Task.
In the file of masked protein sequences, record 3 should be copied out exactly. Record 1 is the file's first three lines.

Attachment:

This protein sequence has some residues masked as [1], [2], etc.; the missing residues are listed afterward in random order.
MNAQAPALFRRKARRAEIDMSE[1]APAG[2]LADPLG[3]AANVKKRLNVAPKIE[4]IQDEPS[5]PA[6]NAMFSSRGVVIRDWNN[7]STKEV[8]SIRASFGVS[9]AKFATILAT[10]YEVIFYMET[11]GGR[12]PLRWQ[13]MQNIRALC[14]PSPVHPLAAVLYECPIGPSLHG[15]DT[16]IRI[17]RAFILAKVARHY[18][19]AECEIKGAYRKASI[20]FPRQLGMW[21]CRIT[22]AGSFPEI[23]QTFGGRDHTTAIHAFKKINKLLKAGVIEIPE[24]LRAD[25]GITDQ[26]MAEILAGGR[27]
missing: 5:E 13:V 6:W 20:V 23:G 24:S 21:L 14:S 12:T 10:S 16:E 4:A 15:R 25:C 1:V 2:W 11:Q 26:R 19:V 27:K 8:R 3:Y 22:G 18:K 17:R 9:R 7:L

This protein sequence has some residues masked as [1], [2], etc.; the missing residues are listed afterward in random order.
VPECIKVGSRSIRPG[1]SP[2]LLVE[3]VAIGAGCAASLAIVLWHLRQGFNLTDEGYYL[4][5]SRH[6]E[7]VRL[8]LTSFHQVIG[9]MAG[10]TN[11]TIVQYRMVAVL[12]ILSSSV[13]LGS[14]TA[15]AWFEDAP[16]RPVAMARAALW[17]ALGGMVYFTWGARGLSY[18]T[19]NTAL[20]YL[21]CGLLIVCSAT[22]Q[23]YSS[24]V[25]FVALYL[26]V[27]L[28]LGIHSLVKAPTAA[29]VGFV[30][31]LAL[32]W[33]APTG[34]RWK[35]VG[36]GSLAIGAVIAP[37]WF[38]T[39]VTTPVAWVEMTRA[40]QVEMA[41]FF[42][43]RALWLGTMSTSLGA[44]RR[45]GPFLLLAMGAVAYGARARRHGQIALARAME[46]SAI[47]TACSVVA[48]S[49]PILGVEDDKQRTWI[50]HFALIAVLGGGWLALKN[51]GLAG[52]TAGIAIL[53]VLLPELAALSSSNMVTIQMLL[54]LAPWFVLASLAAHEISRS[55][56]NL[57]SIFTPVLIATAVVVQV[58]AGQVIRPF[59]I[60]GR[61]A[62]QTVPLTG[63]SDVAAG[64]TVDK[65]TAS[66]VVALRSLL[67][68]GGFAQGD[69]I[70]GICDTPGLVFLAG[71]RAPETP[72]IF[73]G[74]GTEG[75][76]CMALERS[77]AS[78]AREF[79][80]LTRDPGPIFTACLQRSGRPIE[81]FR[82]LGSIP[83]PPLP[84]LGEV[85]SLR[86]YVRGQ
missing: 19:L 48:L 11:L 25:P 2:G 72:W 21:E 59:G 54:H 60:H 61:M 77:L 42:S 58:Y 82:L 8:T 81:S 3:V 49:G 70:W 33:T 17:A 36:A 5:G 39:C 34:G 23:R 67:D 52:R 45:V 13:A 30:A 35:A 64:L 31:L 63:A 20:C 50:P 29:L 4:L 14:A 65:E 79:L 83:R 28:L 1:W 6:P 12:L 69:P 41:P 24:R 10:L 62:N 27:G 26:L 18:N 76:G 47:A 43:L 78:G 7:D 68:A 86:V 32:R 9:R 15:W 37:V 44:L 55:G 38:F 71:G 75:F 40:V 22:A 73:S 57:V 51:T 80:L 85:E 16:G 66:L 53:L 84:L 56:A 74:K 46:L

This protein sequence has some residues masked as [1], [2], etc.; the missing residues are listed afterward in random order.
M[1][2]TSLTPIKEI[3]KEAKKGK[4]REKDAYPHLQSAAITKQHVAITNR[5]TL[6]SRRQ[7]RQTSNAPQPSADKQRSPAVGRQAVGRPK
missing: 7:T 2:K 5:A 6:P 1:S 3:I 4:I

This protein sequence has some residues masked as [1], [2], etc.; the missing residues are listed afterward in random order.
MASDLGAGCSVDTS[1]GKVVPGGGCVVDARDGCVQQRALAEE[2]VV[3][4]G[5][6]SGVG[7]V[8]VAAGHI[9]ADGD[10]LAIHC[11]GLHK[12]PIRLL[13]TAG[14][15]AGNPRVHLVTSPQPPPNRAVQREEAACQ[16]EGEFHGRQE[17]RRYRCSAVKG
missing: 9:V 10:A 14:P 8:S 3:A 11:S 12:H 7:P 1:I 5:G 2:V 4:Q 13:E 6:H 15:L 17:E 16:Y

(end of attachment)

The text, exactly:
This protein sequence has some residues masked as [1], [2], etc.; the missing residues are listed afterward in random order.
M[1][2]TSLTPIKEI[3]KEAKKGK[4]REKDAYPHLQSAAITKQHVAITNR[5]TL[6]SRRQ[7]RQTSNAPQPSADKQRSPAVGRQAVGRPK
missing: 7:T 2:K 5:A 6:P 1:S 3:I 4:I